13/01/98Greater London Authority (Referendum) Bill-- CommitteeOverturned
29/01/98Greater London Authority (Referendum) Bill-- ReportOverturned
05/02/98Human Rights Bill-- Third ReadingThe Commons are still considering the Bill
09/02/98Competition Bill--ReportThe Bill is still in the Lords

In addition, the Government were defeated on a Motion on the Beef Bones Regulations on 27 January 1998. It is not for the Commons to consider this vote.

Military and Police Assistance to Foreign Governments

Lord Gladwin of Clee asked Her Majesty's Government:

    What is their policy towards disclosure of details of military and related police assistance provided to foreign governments.[HL861]

The Minister of State, Ministry of Defence (Lord Gilbert): Military and related police assistance is provided in support of a range of foreign and defence policy aims. It can be an important factor in the development of the United Kingdom's relations with countries in all parts of the world, and can make a significant contribution to regional stability by promoting military effectiveness, which helps to deter aggression. This assistance is a key element of defence diplomacy. All requests for military assistance are considered in the light of the Government's wider foreign policy.

Many foreign governments regard such assistance as contributing to their national security and are thus

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sensitive about public disclosure of information about it. As a result of this sensitivity, it has been the practice of Ministers to decline to answer questions concerning the detail and nature of training assistance. This convention has continued to apply since the introduction of the Code of Practice on Access to Government Information, which recognises defence, security and international relations as reasons for withholding information.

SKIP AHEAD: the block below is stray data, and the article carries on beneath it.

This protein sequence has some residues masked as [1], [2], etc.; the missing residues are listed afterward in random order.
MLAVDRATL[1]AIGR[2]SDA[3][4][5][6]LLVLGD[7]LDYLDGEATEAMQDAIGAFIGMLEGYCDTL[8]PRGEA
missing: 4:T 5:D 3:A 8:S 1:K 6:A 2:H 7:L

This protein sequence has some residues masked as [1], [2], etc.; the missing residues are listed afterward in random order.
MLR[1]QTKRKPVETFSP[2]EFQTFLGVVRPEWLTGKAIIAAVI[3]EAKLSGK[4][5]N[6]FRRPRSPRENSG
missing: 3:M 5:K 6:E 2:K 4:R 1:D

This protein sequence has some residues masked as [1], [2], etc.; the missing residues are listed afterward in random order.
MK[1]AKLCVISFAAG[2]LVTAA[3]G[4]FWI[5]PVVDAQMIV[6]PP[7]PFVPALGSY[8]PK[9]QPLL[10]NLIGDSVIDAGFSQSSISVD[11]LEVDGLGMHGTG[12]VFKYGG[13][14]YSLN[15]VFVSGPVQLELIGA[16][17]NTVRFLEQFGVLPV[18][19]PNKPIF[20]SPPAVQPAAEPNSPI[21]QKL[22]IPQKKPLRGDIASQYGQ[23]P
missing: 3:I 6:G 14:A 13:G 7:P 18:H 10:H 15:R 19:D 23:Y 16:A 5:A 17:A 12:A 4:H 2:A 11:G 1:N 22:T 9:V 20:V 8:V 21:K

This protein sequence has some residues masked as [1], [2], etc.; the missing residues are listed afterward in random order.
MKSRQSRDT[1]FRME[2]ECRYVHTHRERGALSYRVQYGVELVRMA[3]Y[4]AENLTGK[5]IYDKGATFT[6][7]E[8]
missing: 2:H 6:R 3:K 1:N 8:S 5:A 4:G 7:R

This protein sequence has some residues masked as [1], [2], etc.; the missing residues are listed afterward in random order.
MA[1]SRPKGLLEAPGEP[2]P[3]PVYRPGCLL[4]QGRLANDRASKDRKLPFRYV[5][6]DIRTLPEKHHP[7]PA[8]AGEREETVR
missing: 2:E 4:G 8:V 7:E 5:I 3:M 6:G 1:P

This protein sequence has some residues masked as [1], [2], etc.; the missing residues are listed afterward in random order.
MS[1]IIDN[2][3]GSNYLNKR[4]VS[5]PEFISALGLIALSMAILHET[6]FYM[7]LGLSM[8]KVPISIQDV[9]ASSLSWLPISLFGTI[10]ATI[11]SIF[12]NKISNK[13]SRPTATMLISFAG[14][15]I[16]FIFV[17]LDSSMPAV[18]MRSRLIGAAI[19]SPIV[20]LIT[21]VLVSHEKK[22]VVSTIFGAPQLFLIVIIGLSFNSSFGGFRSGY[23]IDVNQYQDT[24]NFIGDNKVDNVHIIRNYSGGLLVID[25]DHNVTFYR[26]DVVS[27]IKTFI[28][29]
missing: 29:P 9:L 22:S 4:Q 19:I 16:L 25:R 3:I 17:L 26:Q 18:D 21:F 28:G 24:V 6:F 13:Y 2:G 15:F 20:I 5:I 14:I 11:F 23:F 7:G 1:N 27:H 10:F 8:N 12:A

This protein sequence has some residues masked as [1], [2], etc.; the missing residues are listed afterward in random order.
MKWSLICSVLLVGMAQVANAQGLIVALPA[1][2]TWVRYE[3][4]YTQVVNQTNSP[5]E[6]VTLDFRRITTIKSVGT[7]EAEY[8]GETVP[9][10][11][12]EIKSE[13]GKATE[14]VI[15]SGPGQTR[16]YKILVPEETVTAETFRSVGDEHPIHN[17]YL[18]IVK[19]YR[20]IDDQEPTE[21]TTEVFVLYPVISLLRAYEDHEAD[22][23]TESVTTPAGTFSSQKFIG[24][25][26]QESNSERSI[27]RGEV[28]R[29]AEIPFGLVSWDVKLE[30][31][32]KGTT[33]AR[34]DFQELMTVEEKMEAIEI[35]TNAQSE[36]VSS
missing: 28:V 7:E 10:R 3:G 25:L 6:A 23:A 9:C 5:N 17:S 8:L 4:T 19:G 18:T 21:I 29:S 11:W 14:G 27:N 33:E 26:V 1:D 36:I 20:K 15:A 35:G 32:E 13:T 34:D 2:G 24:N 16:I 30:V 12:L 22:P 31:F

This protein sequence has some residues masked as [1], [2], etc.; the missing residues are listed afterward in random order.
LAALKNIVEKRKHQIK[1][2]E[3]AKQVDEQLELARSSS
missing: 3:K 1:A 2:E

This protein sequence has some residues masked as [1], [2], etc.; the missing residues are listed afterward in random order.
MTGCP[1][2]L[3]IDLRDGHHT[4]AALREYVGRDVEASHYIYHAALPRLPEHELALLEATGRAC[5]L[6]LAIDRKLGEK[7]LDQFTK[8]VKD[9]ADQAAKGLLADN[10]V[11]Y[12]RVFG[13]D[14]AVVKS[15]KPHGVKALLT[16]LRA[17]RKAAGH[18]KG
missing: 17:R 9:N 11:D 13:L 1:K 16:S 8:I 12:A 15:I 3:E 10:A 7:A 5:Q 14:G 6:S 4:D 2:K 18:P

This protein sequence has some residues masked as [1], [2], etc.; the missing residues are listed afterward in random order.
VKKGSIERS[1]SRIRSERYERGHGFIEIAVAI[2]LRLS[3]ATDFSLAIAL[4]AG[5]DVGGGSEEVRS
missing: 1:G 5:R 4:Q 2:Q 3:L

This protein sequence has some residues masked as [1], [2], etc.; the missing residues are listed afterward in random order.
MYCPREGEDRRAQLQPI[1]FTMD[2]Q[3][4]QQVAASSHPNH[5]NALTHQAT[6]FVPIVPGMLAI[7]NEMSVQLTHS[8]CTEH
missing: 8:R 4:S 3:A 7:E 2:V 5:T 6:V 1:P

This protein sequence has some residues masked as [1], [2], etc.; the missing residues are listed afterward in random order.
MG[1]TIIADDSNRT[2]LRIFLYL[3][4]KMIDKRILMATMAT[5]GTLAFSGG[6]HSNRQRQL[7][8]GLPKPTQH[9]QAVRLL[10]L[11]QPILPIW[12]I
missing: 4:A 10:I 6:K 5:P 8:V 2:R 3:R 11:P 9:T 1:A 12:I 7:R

The Government have been considering this practice against our commitment to openness. As a result, we have decided that the public interest would be served by greater disclosure of the details of military and related police assistance provided to foreign governments. In future, details of the amount of assistance provided by our Armed Forces will be produced annually and published in the Ministry of Defence's Performance Report, starting with that to be produced following the end of this financial year. These details will include the numbers of overseas personnel trained, by country, the numbers of United Kingdom personnel involved in providing training or assistance overseas, again by country, and levels of any subsidies provided by the MoD. The Foreign and Commonwealth Office will publish details of the training subsidy programme funded by them. This information will also be made available to the public on request.

All other requests for information in relation to training and assistance provided will, with immediate effect, be considered on their individual merits, but with a presumption towards disclosure unless this would be against the public interest as governed by the Code of Practice on Access to Government Information. In practice, it is possible that information may need to be withheld where foreign countries have legitimate security concerns, where our bilateral relations might be damaged or significantly weakened by disclosure, or where disclosure would harm our own national security. We would also not normally intend to make available personal details of students or training personnel, for reasons of personnel privacy, or provide information which might threaten the safety of individuals. Where a contractor could demonstrate that his sales prospects could suffer specific harm as a result of releasing information on military assistance, this would be weighed against the public interest in deciding to what extent disclosure should proceed, but the amount of information withheld will be kept to the minimum.

The new practice represents an appropriate balance between the need to ensure that genuine defence and foreign policy interests are protected, and legitimate parliamentary and public interest is these matters. It will ensure that significantly more information is available than has previously been the case.